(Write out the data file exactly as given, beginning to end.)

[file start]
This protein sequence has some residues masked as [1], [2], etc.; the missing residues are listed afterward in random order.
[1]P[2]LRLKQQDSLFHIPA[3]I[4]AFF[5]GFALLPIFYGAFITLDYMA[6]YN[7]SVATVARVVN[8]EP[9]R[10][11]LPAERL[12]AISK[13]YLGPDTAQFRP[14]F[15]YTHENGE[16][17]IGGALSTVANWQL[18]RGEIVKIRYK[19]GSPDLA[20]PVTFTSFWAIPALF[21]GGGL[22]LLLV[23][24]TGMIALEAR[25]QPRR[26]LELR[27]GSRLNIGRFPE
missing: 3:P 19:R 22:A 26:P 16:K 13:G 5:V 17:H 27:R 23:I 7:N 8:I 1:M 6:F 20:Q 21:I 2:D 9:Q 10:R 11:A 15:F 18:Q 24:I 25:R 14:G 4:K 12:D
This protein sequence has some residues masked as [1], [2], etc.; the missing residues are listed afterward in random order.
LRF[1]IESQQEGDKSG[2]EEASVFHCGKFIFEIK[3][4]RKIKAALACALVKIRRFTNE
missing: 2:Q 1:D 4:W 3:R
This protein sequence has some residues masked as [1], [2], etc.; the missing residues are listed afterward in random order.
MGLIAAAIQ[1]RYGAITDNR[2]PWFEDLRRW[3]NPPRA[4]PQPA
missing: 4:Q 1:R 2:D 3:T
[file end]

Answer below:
This protein sequence has some residues masked as [1], [2], etc.; the missing residues are listed afterward in random order.
[1]P[2]LRLKQQDSLFHIPA[3]I[4]AFF[5]GFALLPIFYGAFITLDYMA[6]YN[7]SVATVARVVN[8]EP[9]R[10][11]LPAERL[12]AISK[13]YLGPDTAQFRP[14]F[15]YTHENGE[16][17]IGGALSTVANWQL[18]RGEIVKIRYK[19]GSPDLA[20]PVTFTSFWAIPALF[21]GGGL[22]LLLV[23][24]TGMIALEAR[25]QPRR[26]LELR[27]GSRLNIGRFPE
missing: 3:P 19:R 22:A 26:P 16:K 13:G 5:V 17:H 27:R 23:I 7:N 8:I 1:M 6:F 20:Q 21:I 2:D 9:Q 10:R 11:A 15:F 18:Q 24:I 25:R 14:G 4:K 12:D
This protein sequence has some residues masked as [1], [2], etc.; the missing residues are listed afterward in random order.
LRF[1]IESQQEGDKSG[2]EEASVFHCGKFIFEIK[3][4]RKIKAALACALVKIRRFTNE
missing: 2:Q 1:D 4:W 3:R
This protein sequence has some residues masked as [1], [2], etc.; the missing residues are listed afterward in random order.
MGLIAAAIQ[1]RYGAITDNR[2]PWFEDLRRW[3]NPPRA[4]PQPA
missing: 4:Q 1:R 2:D 3:T